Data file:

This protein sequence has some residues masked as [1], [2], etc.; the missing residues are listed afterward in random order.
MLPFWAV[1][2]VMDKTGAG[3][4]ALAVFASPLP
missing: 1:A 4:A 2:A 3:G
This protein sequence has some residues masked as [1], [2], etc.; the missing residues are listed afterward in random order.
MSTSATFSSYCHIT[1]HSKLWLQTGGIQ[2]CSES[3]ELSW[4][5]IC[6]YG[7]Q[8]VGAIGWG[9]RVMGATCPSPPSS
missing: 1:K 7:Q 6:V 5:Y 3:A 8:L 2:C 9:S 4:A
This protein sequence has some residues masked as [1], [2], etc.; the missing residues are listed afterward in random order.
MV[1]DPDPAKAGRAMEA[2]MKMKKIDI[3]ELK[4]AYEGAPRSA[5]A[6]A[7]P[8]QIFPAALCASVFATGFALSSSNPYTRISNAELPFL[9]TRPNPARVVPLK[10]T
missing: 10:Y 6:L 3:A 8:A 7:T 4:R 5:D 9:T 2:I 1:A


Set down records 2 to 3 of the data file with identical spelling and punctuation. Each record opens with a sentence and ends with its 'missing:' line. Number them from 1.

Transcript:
This protein sequence has some residues masked as [1], [2], etc.; the missing residues are listed afterward in random order.
MSTSATFSSYCHIT[1]HSKLWLQTGGIQ[2]CSES[3]ELSW[4][5]IC[6]YG[7]Q[8]VGAIGWG[9]RVMGATCPSPPSS
missing: 1:K 7:Q 6:V 5:Y 3:A 8:L 2:C 9:S 4:A
This protein sequence has some residues masked as [1], [2], etc.; the missing residues are listed afterward in random order.
MV[1]DPDPAKAGRAMEA[2]MKMKKIDI[3]ELK[4]AYEGAPRSA[5]A[6]A[7]P[8]QIFPAALCASVFATGFALSSSNPYTRISNAELPFL[9]TRPNPARVVPLK[10]T
missing: 10:Y 6:L 3:A 8:A 7:T 4:R 5:D 9:T 2:I 1:A